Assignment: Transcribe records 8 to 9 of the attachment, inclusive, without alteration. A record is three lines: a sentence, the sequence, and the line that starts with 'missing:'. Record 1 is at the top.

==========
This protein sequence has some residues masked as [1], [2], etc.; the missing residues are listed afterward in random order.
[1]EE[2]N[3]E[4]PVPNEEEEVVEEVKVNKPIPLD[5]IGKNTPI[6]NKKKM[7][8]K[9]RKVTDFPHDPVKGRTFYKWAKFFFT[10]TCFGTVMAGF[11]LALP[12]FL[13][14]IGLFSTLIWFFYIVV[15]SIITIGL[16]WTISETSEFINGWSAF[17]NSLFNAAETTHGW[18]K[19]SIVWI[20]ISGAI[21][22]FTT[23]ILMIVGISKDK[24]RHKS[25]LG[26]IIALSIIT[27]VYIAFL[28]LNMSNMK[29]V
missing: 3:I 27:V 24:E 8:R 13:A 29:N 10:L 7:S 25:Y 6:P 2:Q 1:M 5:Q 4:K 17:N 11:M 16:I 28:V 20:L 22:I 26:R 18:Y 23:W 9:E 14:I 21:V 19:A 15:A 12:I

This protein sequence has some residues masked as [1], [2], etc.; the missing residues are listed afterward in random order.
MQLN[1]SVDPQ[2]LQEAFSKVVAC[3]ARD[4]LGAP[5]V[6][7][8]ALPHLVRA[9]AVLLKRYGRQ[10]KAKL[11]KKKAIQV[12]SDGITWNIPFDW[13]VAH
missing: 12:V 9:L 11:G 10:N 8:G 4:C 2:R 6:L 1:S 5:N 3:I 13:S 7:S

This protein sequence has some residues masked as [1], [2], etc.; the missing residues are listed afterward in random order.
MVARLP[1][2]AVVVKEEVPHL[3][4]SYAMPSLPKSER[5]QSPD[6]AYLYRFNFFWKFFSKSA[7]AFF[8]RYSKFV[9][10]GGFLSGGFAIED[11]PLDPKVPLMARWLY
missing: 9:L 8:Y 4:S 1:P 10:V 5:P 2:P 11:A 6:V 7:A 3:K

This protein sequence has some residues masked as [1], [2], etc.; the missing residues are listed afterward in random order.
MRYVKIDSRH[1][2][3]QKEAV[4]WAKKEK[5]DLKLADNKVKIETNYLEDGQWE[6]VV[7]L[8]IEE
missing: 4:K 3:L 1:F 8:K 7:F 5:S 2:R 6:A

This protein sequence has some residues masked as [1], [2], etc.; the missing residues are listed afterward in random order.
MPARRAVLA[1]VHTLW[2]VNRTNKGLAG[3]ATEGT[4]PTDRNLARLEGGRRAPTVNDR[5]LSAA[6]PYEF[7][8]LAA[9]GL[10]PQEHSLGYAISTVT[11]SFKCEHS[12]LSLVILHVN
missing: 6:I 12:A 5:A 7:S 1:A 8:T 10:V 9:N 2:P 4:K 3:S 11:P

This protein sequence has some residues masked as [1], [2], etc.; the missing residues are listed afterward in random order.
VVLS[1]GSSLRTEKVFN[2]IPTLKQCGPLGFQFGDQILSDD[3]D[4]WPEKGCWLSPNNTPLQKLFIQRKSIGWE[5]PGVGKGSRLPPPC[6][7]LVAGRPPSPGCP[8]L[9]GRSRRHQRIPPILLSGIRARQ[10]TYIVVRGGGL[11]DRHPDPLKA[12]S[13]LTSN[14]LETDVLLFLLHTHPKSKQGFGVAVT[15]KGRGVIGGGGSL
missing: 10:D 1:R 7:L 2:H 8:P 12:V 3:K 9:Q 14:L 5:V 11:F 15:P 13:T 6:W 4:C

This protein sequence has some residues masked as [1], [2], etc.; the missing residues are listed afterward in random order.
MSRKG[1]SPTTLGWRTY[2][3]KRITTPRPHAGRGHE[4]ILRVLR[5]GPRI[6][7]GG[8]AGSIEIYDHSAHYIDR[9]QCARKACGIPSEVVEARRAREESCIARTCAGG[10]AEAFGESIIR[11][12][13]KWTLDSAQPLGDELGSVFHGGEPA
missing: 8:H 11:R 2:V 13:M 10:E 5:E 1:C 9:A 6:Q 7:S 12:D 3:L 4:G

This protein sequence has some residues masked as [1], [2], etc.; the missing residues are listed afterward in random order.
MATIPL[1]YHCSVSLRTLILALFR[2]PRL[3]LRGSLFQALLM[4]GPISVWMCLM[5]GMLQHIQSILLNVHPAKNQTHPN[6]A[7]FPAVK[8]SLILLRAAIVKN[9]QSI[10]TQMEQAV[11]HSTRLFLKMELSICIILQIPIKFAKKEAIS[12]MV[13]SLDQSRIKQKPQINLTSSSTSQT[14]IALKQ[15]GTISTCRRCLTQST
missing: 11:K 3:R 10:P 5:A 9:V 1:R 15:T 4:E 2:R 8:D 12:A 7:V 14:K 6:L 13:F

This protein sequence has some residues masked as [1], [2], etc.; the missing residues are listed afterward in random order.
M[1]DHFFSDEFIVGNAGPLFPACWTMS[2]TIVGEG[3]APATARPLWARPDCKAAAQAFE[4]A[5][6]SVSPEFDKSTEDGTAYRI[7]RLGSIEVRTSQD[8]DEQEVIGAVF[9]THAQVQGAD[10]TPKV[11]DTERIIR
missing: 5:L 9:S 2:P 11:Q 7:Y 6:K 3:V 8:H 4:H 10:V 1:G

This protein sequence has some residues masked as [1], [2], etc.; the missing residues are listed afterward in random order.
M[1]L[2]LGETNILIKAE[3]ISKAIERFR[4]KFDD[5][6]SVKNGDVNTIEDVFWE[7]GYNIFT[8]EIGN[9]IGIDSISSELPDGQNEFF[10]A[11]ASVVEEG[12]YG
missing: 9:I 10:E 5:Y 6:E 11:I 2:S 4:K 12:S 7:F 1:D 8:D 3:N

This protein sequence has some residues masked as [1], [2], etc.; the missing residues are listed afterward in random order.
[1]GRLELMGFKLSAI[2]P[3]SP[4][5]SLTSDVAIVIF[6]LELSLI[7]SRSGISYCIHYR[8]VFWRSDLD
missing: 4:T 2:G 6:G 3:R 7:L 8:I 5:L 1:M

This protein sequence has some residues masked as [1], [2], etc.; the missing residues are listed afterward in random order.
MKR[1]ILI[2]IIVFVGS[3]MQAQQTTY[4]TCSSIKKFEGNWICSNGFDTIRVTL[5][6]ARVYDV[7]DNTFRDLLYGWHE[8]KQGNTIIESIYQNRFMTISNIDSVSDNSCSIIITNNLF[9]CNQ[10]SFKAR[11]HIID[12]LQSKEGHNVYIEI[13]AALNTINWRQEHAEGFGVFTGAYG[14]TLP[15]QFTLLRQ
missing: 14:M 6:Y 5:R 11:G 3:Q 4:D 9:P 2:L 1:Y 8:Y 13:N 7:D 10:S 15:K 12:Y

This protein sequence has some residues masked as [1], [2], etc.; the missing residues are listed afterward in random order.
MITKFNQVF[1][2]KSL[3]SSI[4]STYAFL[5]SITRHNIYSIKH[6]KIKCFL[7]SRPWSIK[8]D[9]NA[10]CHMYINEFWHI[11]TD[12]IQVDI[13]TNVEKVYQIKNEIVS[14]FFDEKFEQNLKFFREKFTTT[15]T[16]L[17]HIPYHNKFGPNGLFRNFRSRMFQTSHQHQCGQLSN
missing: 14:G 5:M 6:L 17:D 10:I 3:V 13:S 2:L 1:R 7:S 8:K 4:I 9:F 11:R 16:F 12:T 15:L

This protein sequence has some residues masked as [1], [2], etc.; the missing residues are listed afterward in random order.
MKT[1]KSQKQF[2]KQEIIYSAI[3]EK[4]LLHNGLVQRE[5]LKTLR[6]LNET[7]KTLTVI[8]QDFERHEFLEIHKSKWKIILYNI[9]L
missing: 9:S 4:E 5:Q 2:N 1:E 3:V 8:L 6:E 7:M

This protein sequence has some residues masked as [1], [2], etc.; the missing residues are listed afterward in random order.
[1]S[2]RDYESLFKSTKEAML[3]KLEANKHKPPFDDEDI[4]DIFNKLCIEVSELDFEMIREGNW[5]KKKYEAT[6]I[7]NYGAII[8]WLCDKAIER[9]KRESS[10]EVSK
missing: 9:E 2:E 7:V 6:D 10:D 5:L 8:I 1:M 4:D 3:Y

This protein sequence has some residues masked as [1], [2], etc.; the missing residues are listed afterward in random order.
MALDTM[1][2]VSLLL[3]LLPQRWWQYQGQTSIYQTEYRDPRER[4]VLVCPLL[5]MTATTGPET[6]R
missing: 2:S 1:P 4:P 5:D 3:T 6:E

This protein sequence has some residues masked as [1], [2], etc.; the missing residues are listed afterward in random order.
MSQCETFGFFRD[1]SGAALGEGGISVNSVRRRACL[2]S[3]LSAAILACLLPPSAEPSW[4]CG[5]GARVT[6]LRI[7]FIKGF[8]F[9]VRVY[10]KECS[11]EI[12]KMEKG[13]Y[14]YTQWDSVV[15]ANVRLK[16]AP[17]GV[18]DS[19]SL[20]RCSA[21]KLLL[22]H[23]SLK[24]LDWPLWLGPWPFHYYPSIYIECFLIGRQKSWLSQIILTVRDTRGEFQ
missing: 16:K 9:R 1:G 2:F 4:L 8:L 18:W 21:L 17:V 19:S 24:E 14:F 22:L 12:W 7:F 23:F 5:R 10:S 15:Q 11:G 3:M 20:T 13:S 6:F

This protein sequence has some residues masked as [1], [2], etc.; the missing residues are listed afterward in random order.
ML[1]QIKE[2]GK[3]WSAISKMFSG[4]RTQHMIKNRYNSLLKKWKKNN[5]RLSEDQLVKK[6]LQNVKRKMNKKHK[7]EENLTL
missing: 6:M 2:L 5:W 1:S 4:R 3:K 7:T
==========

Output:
This protein sequence has some residues masked as [1], [2], etc.; the missing residues are listed afterward in random order.
MATIPL[1]YHCSVSLRTLILALFR[2]PRL[3]LRGSLFQALLM[4]GPISVWMCLM[5]GMLQHIQSILLNVHPAKNQTHPN[6]A[7]FPAVK[8]SLILLRAAIVKN[9]QSI[10]TQMEQAV[11]HSTRLFLKMELSICIILQIPIKFAKKEAIS[12]MV[13]SLDQSRIKQKPQINLTSSSTSQT[14]IALKQ[15]GTISTCRRCLTQST
missing: 11:K 3:R 10:P 5:A 9:V 1:R 15:T 4:E 2:R 8:D 12:A 7:V 14:K 6:L 13:F

This protein sequence has some residues masked as [1], [2], etc.; the missing residues are listed afterward in random order.
M[1]DHFFSDEFIVGNAGPLFPACWTMS[2]TIVGEG[3]APATARPLWARPDCKAAAQAFE[4]A[5][6]SVSPEFDKSTEDGTAYRI[7]RLGSIEVRTSQD[8]DEQEVIGAVF[9]THAQVQGAD[10]TPKV[11]DTERIIR
missing: 5:L 9:S 2:P 11:Q 7:Y 6:K 3:V 8:H 4:H 10:V 1:G